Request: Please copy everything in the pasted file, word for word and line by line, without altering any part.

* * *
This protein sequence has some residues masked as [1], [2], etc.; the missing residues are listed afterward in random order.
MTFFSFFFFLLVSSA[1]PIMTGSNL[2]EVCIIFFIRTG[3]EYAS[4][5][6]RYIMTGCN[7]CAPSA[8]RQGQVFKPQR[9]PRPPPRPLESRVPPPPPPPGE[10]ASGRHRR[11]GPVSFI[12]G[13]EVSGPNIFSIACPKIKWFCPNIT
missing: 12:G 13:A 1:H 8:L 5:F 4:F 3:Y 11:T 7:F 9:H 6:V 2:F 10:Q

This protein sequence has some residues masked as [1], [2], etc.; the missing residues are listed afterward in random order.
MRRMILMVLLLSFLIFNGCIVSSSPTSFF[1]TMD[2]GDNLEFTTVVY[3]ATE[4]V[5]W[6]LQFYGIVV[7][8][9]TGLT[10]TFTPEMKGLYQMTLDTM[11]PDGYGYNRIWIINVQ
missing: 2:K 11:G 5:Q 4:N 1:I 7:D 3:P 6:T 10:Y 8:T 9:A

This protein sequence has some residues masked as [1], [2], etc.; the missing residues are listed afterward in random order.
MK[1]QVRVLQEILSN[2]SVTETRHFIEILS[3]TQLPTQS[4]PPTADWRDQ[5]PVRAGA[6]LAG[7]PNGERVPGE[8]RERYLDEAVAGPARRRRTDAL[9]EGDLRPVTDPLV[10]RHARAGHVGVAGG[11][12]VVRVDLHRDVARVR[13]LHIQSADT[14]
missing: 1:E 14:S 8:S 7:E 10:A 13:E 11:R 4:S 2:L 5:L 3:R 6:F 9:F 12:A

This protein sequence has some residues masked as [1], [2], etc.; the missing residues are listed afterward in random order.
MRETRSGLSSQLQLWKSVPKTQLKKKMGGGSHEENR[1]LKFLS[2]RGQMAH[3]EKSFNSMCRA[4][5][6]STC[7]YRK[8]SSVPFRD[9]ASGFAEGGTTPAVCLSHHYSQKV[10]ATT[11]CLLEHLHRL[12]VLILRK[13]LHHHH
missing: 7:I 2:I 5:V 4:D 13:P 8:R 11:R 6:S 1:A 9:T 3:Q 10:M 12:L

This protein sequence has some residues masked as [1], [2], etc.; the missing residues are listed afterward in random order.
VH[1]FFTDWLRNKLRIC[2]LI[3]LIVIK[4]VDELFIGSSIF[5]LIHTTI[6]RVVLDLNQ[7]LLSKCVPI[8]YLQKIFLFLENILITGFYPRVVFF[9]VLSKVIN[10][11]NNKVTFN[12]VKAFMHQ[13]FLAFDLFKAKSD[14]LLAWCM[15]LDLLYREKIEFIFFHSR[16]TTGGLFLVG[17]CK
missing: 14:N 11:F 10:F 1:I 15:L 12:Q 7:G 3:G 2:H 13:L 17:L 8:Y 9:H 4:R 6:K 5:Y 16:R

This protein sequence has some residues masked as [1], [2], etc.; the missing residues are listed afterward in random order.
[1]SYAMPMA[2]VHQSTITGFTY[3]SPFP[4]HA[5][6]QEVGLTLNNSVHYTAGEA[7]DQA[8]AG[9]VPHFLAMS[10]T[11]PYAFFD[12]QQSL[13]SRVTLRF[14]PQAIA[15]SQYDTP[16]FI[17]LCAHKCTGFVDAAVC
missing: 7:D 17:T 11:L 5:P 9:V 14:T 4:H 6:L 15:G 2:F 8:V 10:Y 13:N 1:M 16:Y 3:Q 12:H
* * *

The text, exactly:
This protein sequence has some residues masked as [1], [2], etc.; the missing residues are listed afterward in random order.
MTFFSFFFFLLVSSA[1]PIMTGSNL[2]EVCIIFFIRTG[3]EYAS[4][5][6]RYIMTGCN[7]CAPSA[8]RQGQVFKPQR[9]PRPPPRPLESRVPPPPPPPGE[10]ASGRHRR[11]GPVSFI[12]G[13]EVSGPNIFSIACPKIKWFCPNIT
missing: 12:G 13:A 1:H 8:L 5:F 4:F 3:Y 11:T 7:F 9:H 6:V 2:F 10:Q

This protein sequence has some residues masked as [1], [2], etc.; the missing residues are listed afterward in random order.
MRRMILMVLLLSFLIFNGCIVSSSPTSFF[1]TMD[2]GDNLEFTTVVY[3]ATE[4]V[5]W[6]LQFYGIVV[7][8][9]TGLT[10]TFTPEMKGLYQMTLDTM[11]PDGYGYNRIWIINVQ
missing: 2:K 11:G 5:Q 4:N 1:I 7:D 3:P 6:T 10:Y 8:T 9:A

This protein sequence has some residues masked as [1], [2], etc.; the missing residues are listed afterward in random order.
MK[1]QVRVLQEILSN[2]SVTETRHFIEILS[3]TQLPTQS[4]PPTADWRDQ[5]PVRAGA[6]LAG[7]PNGERVPGE[8]RERYLDEAVAGPARRRRTDAL[9]EGDLRPVTDPLV[10]RHARAGHVGVAGG[11][12]VVRVDLHRDVARVR[13]LHIQSADT[14]
missing: 1:E 14:S 8:S 7:E 10:A 13:E 11:R 4:S 2:L 5:L 3:R 6:F 9:F 12:A

This protein sequence has some residues masked as [1], [2], etc.; the missing residues are listed afterward in random order.
MRETRSGLSSQLQLWKSVPKTQLKKKMGGGSHEENR[1]LKFLS[2]RGQMAH[3]EKSFNSMCRA[4][5][6]STC[7]YRK[8]SSVPFRD[9]ASGFAEGGTTPAVCLSHHYSQKV[10]ATT[11]CLLEHLHRL[12]VLILRK[13]LHHHH
missing: 7:I 2:I 5:V 4:D 13:P 8:R 11:R 6:S 1:A 9:T 3:Q 10:M 12:L

This protein sequence has some residues masked as [1], [2], etc.; the missing residues are listed afterward in random order.
VH[1]FFTDWLRNKLRIC[2]LI[3]LIVIK[4]VDELFIGSSIF[5]LIHTTI[6]RVVLDLNQ[7]LLSKCVPI[8]YLQKIFLFLENILITGFYPRVVFF[9]VLSKVIN[10][11]NNKVTFN[12]VKAFMHQ[13]FLAFDLFKAKSD[14]LLAWCM[15]LDLLYREKIEFIFFHSR[16]TTGGLFLVG[17]CK
missing: 14:N 11:F 10:F 1:I 15:L 12:Q 7:G 3:G 2:H 13:L 17:L 8:Y 9:H 4:R 6:K 5:Y 16:R

This protein sequence has some residues masked as [1], [2], etc.; the missing residues are listed afterward in random order.
[1]SYAMPMA[2]VHQSTITGFTY[3]SPFP[4]HA[5][6]QEVGLTLNNSVHYTAGEA[7]DQA[8]AG[9]VPHFLAMS[10]T[11]PYAFFD[12]QQSL[13]SRVTLRF[14]PQAIA[15]SQYDTP[16]FI[17]LCAHKCTGFVDAAVC
missing: 7:D 17:T 11:L 5:P 9:V 14:T 4:H 6:L 15:G 2:F 8:V 10:Y 13:N 1:M 16:Y 3:Q 12:H